If retirement is nearing and you will also receive Social Security consider that the 2023 Medicare Part B will move (actually decrease) from the 2022, $170.10 to $164.90 per month dependent on whether the senior is subject to the statutory “hold harmless” provision. With higher income brackets so does the cost for Part B increase. If you need nursing home (skilled nursing) care under Part A, days 1-20 are fully covered provided you continue to meet Medicare’s requirements for those days; the co-payment for days 21-100 (if you qualify) will be $200.00 per day ($194.50 per day in 2022). After day 100 you are 100% on your own unless you have some other means of long term care payment. If you have not already checked on long term health care insurance you should do so now. It not only will cover nursing home care but can also cover assisted living or in home care. If you consider this insurance also look carefully at the options since they may be equally as important as the policy itself. This includes inflation increases which are very important or even the option of continued coverage for a certain amount of time when one with “forgetfulness” forgets to pay the premium.
With the exception of a few states and the District of Columbia, the individual mandate under the Affordable Care act (Obamacare) was changed in 2019 to zero. That of course continues to be contentious in that without the mandate it is argues that the ACA is null. Four states and the District of Columbia have state mandate penalties though Vermont has no penalty attached to their mandate. The time to make health care changes under the ACA ended 07 December 2022 and unless you have a qualifying event or become eligible under Medicaid/ CHIP after the open enrollment period passes this will be the last opportunity until the 2023 period begins in October. Older Americans may be eligible both for Medicare and Medicaid and impoverished Americans may be Medicaid eligible when they cannot afford premiums under Obamacare and some Americans are eligible for insurance from the market place with subsidized premiums.
If you are currently in business or considering a business what about entity? A sole proprietorship offers pass through taxation but no limited liability. Your personal and business assets are at risk in a lawsuit. A Limited Liability Company (LLC) or a Registered Limited Liability Partnership (RLLP or LLP) offers the same pass through tax advantages as well as limited liability. A “C” corporation offers the same limited liability but there is taxation on the corporation and taxation on the shareholders. If you are in one of these entities and about $80,000.00 plus salary talk to your accountant about the possibility of an “S” corporation election. Current tax considerations suggest that pass through entities not involved as professional service businesses (accountants, attorneys, etc) such as sole proprietorships, LLC’s, LLP’s and S corporations may take an additional significant percentage off their income. Because pass through entities are taxed at the owner’s tax rate this will give an additional percentage decrease in taxable income.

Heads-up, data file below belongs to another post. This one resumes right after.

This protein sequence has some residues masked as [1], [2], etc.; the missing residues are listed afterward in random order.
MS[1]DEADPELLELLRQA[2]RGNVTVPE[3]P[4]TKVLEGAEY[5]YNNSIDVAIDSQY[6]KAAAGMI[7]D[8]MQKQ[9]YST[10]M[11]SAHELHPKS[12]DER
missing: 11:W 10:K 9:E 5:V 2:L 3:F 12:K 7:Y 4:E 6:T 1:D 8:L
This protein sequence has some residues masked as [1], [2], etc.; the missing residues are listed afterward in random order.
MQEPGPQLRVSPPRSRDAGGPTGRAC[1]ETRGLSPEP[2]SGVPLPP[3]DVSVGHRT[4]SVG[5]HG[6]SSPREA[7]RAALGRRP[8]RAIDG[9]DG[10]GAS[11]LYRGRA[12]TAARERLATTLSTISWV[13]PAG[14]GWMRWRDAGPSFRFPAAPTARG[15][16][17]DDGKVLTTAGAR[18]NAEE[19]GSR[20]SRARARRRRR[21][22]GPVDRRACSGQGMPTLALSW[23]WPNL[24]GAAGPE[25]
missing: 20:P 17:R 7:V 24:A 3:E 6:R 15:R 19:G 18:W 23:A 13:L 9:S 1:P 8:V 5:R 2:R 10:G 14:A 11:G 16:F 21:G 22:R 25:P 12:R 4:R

In addition to the advantages of pass through taxation and limited liability there may also be some self-employment tax advantages since some of the income can be paid to a shareholder- employee as a profit distribution. The Internal Revenue Service however looks for Shareholder- Employees that pay themselves substandard salaries for their position in order that they can take more from the company as a distribution and save more on Self Employment taxes. The IRS will consider a reasonable income based on IRS summarized factors considered by a Court case from the Eighth Circuit, which advised shareholders to give them careful consideration in establishing their compensation. The factors are:
(1) Employee qualifications;
(2) The nature, extent, and scope of the employee’s work;
(3) The size and complexity of the business;
(4) Prevailing general economic conditions;
(5) The employee’s compensation as a percentage of gross and net income;
(6) The employee-shareholder’s compensation compared with distributions to shareholders;
(7) The employee-shareholder’s compensation compared with that to non-shareholder employees or paid in prior years;
(8) Prevailing rates of compensation for comparable positions in comparable concerns; and
(9) Comparison of compensation paid to a particular shareholder-employee in previous years where the corporation has a limited number of officers.
An “S” Corporation election only exists through the IRS and has specific requirements. So you can be an existing LLC, C Corporation, etc. but elect via the IRS as an “S” Corporation. Ask your accountant about whether it is right for your business.
I hope that this has helped with your question. If you need a lawyer you can contact the Alabama State Bar Lawyer Referral service or ask a trusted friend about a lawyer that they might recommend.
This article is informative only and not meant to be all inclusive. Additionally this article does not serve as legal advice to the reader and does not constitute an attorney- client relationship. The reader should seek counsel from their attorney should any questions exist.
"No representation is made that the quality of legal services performed is greater than the quality of legal services performed by other lawyers."